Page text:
Similarly, our relationship with God cannot be taken for granted.  Growing in holiness is more than just getting baptized or going for conversion retreats or seeking spiritual highs.  Rather, it is what follows that determines whether we grow in personal relationship with the Lord.  The trouble is that today many of us are not ready for a long haul in relationships.  This is so true in marriage.   We give up on love so easily.  People nowadays change their feelings so easily.  The regret of many married couples is always this, “He or she is no longer the same as before.  He or she has changed.  There is no more love left except obligation to live together.  Our marriage is stale and the joy of romance, the enthusiasm of being together and doing things together is no longer there.  Although married, we live separate lives in reality.  We do our own thing and have our own friends and social activities, even in faith as well.”

Realizing this danger of backsliding, St Paul urges us therefore to make a conscious effort to cooperate with the grace of God.  He appealed to the Thessalonians and to us “to make more and more progress in the kind of life that you are meant to live: the life that God wants, as you learnt from us, and as you are already living it.”  He reminded them, “What God wants is for you all to be holy.”  We must remember that holiness is not something that one can acquire overnight.  Holiness is a lifelong struggle and a journey.  Our whole purpose in life is to be purified in holiness.  What is true for holiness is true for knowledge and self-identity.

Consequently, it behooves us to be ready at all times.  To be ready means we must start preparing now for the future.  We do not know what is in store for us in the future.  Whether it is growing in holiness, strengthening of ministry, marriage or relationships, we must recognize the long haul.  We will be faced with tremendous difficulties ahead of us.  Yes, in the routine of the ministry or in our marriage, like the bridesmaids, we too will grow drowsy and fall asleep.  Unaware of what is happening, we fall into temptations; pursuit of power, inappropriate relationships and attachment to the things of this world. Hence, if we do not begin to strengthen our spiritual life now, or to acquire the necessary knowledge already, when the time arrives, we would be left unprepared to face the trials of purification in holiness and love.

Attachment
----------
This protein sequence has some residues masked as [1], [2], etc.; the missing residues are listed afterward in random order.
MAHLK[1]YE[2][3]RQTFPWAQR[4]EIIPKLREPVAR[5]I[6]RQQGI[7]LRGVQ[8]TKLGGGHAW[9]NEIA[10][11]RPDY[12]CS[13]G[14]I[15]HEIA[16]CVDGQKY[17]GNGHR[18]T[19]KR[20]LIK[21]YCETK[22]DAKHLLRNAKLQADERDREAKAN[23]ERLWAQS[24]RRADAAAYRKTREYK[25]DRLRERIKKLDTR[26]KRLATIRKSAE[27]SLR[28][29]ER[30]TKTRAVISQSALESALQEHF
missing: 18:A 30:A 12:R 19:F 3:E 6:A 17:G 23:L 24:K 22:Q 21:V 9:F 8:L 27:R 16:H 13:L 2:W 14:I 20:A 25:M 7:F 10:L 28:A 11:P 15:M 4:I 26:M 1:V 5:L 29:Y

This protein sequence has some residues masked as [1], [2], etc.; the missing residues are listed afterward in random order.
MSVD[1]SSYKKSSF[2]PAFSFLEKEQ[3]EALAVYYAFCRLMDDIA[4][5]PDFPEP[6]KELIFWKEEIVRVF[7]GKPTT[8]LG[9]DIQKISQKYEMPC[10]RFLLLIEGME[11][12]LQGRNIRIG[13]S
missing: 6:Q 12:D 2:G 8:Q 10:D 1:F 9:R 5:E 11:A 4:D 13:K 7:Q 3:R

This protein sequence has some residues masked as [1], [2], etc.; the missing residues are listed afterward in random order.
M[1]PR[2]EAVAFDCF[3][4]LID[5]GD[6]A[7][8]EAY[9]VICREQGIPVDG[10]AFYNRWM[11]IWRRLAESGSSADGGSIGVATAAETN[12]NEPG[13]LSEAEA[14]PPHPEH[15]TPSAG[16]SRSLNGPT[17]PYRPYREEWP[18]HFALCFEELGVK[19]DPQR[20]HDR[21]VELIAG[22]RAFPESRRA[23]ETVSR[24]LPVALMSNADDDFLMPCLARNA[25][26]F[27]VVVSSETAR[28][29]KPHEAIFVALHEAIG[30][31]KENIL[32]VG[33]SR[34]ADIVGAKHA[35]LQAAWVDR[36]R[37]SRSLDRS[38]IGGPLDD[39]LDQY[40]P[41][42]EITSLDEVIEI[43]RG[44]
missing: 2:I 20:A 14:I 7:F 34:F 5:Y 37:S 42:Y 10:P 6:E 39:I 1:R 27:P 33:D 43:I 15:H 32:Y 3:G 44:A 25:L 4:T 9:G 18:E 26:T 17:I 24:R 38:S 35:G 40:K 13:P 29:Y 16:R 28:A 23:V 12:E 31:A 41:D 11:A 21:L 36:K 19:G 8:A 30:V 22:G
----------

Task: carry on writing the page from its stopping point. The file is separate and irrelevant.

Indeed, holiness and readiness for the coming of the Kingdom of God is an ongoing process.  That is why the Church speaks of the necessity of ongoing formation in our spiritual life.  There is no end to growth in spiritual and intellectual life.  To neglect our spiritual life and our affective life in terms of our personal relationships with our loved ones and even those whom we work with, is putting ourselves in jeopardy.  Just focusing on work and material things and success alone will lead to many other problems.  So whatever time and opportunity we have, we must employ ourselves usefully, storing the oil in us so that when the time comes, we would have all that we need to respond to the situation.  If not, then we would be swept away in the face of difficulties and temptations, whether in the ministry, in our marital relationships or at work.  One of the worst lines we can utter is “I regret.”  To regret might be too late.  Then, like the foolish bridesmaids, we will be locked out from the happiness of the kingdom.

Written by The Most Rev William Goh, Roman Catholic Archbishop of Singapore © All Rights Reserved

Best Practices for Using the Daily Scripture Reflections
  • Encounter God through the spirit of prayer and the scripture by reflecting and praying the Word of God daily. The purpose is to bring you to prayer and to a deeper union with the Lord on the level of the heart.
  • Daily reflections when archived will lead many to accumulate all the reflections of the week and pray in one sitting. This will compromise your capacity to enter deeply into the Word of God, as the tendency is to read for knowledge rather than a prayerful reading of the Word for the purpose of developing a personal and affective relationship with the Lord.
  • It is more important to pray deeply, not read widely. The current reflections of the day would be more than sufficient for anyone who wants to pray deeply and be led into an intimacy with the Lord.

Note: You may share this reflection with someone.